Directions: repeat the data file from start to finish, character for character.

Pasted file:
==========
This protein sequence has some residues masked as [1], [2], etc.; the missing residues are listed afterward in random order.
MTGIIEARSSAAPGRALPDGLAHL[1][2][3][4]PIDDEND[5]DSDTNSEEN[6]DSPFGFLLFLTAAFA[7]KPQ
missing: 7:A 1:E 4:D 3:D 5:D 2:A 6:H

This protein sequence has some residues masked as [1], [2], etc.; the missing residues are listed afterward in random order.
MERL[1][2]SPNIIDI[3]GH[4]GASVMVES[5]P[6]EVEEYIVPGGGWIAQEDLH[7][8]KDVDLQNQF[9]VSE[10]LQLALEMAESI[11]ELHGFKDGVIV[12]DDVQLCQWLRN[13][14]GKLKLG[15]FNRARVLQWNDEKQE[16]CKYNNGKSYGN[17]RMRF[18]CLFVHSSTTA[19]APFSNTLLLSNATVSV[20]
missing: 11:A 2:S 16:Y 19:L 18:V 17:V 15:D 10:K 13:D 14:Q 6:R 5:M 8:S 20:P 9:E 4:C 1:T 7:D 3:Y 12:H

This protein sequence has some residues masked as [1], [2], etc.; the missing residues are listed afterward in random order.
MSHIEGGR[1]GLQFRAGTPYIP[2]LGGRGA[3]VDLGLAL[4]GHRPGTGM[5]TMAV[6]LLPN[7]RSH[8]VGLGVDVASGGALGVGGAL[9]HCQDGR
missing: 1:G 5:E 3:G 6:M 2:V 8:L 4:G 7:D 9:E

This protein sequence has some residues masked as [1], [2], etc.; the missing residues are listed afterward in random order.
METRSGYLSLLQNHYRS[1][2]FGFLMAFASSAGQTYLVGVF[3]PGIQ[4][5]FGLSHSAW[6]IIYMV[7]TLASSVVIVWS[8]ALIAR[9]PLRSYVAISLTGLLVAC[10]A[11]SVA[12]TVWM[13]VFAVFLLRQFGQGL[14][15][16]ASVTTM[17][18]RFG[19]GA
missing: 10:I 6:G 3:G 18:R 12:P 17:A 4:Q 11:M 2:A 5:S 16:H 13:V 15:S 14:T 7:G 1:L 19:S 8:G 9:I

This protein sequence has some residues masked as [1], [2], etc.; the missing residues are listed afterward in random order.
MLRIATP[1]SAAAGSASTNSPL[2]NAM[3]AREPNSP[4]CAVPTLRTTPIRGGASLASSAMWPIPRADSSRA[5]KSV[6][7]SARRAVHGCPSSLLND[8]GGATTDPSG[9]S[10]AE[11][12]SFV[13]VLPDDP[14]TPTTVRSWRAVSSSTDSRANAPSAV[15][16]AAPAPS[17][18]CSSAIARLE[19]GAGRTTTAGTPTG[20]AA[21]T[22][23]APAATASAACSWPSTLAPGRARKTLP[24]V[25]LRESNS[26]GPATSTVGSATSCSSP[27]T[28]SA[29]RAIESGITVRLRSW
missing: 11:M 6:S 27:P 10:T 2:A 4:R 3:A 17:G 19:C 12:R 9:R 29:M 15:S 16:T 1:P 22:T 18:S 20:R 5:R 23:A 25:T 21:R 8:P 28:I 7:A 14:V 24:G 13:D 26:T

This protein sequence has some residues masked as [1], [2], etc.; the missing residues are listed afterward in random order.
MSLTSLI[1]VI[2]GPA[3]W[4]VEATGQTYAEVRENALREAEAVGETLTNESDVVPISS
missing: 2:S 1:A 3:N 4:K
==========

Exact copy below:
This protein sequence has some residues masked as [1], [2], etc.; the missing residues are listed afterward in random order.
MTGIIEARSSAAPGRALPDGLAHL[1][2][3][4]PIDDEND[5]DSDTNSEEN[6]DSPFGFLLFLTAAFA[7]KPQ
missing: 7:A 1:E 4:D 3:D 5:D 2:A 6:H

This protein sequence has some residues masked as [1], [2], etc.; the missing residues are listed afterward in random order.
MERL[1][2]SPNIIDI[3]GH[4]GASVMVES[5]P[6]EVEEYIVPGGGWIAQEDLH[7][8]KDVDLQNQF[9]VSE[10]LQLALEMAESI[11]ELHGFKDGVIV[12]DDVQLCQWLRN[13][14]GKLKLG[15]FNRARVLQWNDEKQE[16]CKYNNGKSYGN[17]RMRF[18]CLFVHSSTTA[19]APFSNTLLLSNATVSV[20]
missing: 11:A 2:S 16:Y 19:L 18:V 17:V 15:D 10:K 13:D 14:Q 6:R 5:M 8:S 20:P 9:E 4:C 1:T 7:D 3:Y 12:H

This protein sequence has some residues masked as [1], [2], etc.; the missing residues are listed afterward in random order.
MSHIEGGR[1]GLQFRAGTPYIP[2]LGGRGA[3]VDLGLAL[4]GHRPGTGM[5]TMAV[6]LLPN[7]RSH[8]VGLGVDVASGGALGVGGAL[9]HCQDGR
missing: 1:G 5:E 3:G 6:M 2:V 8:L 4:G 7:D 9:E

This protein sequence has some residues masked as [1], [2], etc.; the missing residues are listed afterward in random order.
METRSGYLSLLQNHYRS[1][2]FGFLMAFASSAGQTYLVGVF[3]PGIQ[4][5]FGLSHSAW[6]IIYMV[7]TLASSVVIVWS[8]ALIAR[9]PLRSYVAISLTGLLVAC[10]A[11]SVA[12]TVWM[13]VFAVFLLRQFGQGL[14][15][16]ASVTTM[17][18]RFG[19]GA
missing: 10:I 6:G 3:G 18:R 12:P 17:A 4:Q 11:M 2:A 5:S 16:H 13:V 15:S 14:T 7:G 1:L 19:S 8:G 9:I

This protein sequence has some residues masked as [1], [2], etc.; the missing residues are listed afterward in random order.
MLRIATP[1]SAAAGSASTNSPL[2]NAM[3]AREPNSP[4]CAVPTLRTTPIRGGASLASSAMWPIPRADSSRA[5]KSV[6][7]SARRAVHGCPSSLLND[8]GGATTDPSG[9]S[10]AE[11][12]SFV[13]VLPDDP[14]TPTTVRSWRAVSSSTDSRANAPSAV[15][16]AAPAPS[17][18]CSSAIARLE[19]GAGRTTTAGTPTG[20]AA[21]T[22][23]APAATASAACSWPSTLAPGRARKTLP[24]V[25]LRESNS[26]GPATSTVGSATSCSSP[27]T[28]SA[29]RAIESGITVRLRSW
missing: 11:M 6:S 27:P 10:T 2:A 4:R 3:A 17:G 19:C 12:R 9:R 29:M 15:S 16:T 1:P 22:T 18:S 20:R 5:R 23:A 25:T 21:R 8:P 28:I 7:A 14:V 24:G 13:D 26:T

This protein sequence has some residues masked as [1], [2], etc.; the missing residues are listed afterward in random order.
MSLTSLI[1]VI[2]GPA[3]W[4]VEATGQTYAEVRENALREAEAVGETLTNESDVVPISS
missing: 2:S 1:A 3:N 4:K